On November 7, 1862, Major General Ambrose Everett Burnside received orders to do something he had previously twice
declined to do. No longer allowed such soldierly discretion, the President now ordered him to assume command of the Union Army of the
Potomac. His friend and former commander, and perhaps the most popular commanding general the Army of the Potomac would ever have, Major
General George B. McClellan would be sent home to New Jersey to "await further orders" that would never come.
General Burnside, aware of President Lincoln's criticism of his predecessors' perceived slowness to action, would quickly devise a plan
to outmaneuver the Southern Army by crossing the Rappahannock at Fredericksburg to threaten the Confederate Capital at Richmond.
However, Burnside knew the road would not be easy. On November 10, 1862, Union General Franz Sigel would write to Burnside, "A
sergeant, who escaped from Fredericksburg, reports the bridges over the Rappahannock gone." On the 13th, Sigel would follow with,
"There are no bridges across the Rappahannock, the Potomac and Accokeek Creeks, as stated in former report, all these bridges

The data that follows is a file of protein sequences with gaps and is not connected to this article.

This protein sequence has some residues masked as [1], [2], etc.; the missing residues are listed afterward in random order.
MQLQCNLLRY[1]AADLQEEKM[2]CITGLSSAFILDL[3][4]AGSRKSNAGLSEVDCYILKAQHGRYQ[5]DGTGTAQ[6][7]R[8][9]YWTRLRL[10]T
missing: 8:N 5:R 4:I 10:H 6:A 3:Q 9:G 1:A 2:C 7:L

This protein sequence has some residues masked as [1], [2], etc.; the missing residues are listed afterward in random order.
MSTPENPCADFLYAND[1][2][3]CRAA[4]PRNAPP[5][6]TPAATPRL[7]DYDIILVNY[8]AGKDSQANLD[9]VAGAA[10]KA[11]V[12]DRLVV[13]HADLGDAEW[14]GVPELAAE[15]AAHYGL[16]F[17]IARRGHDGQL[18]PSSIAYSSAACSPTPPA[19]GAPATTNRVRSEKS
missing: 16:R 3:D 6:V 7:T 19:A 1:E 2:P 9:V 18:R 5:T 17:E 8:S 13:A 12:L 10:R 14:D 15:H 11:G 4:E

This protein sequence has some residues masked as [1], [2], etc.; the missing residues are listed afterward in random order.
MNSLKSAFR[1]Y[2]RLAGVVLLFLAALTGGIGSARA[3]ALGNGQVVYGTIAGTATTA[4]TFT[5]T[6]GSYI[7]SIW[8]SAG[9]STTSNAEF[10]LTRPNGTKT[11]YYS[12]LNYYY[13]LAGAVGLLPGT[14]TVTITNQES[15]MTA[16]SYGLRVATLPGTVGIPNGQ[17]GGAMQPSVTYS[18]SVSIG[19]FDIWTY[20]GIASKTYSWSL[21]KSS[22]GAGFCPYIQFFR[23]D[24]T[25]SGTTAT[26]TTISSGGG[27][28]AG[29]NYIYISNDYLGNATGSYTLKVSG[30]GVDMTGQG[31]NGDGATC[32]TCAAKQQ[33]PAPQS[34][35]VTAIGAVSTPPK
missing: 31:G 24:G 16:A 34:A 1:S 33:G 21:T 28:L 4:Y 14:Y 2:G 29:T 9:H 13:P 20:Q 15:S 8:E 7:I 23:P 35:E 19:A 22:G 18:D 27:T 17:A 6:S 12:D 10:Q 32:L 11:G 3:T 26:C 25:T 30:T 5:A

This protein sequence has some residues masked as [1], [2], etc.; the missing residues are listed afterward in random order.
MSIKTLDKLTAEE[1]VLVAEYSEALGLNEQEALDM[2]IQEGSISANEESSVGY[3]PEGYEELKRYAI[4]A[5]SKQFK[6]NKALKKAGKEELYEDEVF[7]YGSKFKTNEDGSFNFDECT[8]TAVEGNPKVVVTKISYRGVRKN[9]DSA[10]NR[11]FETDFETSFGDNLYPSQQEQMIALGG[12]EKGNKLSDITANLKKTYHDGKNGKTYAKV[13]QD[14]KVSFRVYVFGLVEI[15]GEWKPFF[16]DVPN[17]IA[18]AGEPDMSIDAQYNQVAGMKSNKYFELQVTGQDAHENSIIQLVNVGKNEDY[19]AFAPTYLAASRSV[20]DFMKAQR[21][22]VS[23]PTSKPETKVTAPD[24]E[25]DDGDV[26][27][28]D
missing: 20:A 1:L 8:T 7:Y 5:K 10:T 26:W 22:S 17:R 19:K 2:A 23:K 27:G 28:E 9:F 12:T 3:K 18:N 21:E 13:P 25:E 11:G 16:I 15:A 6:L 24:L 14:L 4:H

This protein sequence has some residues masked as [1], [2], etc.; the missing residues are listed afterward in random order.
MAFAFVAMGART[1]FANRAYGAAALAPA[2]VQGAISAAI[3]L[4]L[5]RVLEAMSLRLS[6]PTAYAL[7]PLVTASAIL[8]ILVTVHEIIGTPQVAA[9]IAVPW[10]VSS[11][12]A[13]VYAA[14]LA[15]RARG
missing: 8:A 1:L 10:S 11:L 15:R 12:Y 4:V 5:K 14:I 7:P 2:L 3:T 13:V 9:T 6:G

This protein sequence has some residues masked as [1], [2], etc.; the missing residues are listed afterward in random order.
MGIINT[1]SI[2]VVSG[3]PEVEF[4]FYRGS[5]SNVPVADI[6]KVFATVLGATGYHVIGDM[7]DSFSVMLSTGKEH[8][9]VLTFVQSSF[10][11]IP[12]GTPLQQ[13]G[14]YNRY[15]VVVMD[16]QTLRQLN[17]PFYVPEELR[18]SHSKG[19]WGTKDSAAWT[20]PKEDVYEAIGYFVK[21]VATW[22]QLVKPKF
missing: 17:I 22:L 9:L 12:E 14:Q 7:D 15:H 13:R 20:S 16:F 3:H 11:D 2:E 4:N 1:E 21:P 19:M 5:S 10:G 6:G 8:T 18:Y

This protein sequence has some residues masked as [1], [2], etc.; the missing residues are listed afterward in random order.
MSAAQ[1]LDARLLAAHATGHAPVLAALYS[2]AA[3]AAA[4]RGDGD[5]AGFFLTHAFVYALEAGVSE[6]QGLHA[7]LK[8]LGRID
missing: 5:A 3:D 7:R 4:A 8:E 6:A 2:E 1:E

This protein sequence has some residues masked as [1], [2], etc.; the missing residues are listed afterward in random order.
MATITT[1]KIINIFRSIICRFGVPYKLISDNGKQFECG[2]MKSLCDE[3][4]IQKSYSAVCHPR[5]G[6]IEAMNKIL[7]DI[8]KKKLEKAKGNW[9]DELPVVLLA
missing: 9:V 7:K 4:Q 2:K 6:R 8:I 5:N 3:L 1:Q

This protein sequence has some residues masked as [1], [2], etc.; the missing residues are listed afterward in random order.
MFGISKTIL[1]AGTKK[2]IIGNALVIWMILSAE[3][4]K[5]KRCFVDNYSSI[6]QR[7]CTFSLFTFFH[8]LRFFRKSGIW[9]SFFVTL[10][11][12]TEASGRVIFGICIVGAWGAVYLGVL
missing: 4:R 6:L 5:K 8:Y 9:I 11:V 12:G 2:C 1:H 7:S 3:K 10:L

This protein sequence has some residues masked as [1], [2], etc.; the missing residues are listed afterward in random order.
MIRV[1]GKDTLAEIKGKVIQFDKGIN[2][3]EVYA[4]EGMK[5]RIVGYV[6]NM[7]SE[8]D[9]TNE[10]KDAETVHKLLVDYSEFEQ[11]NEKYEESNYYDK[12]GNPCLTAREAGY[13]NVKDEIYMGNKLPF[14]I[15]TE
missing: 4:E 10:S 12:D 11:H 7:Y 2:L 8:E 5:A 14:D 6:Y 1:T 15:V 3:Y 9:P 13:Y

having been destroyed." 
The Union commander would place emphasis on the speed of the Army of the Potomac and the building of the crucial pontoon bridges across
the Rappahannock River. Out marching General Lee would allow the bluecoats to have the inside track towards Richmond. General Lee, in
Burnside's mind, would have no choice but to leave his fortifications and face a much larger army in the open.
Although Burnside's men began arriving along the banks of the Rappahannock on November 17, General Lee and his men would arrive to
defend the Fredericksburg side of the river a week before the pontoons. This delay would allow the southerners to establish and
fortify their defensive lines making the Union's chances to maneuver appear exceedingly grim.
The above image pictures a section of a pontoon bridge recreated on the grounds of Chatham Manor, Major General Edwin Vose Sumner's
headquarters during the battle. This reconstructed pontoon is 80% of what would have been the actual size during the battle.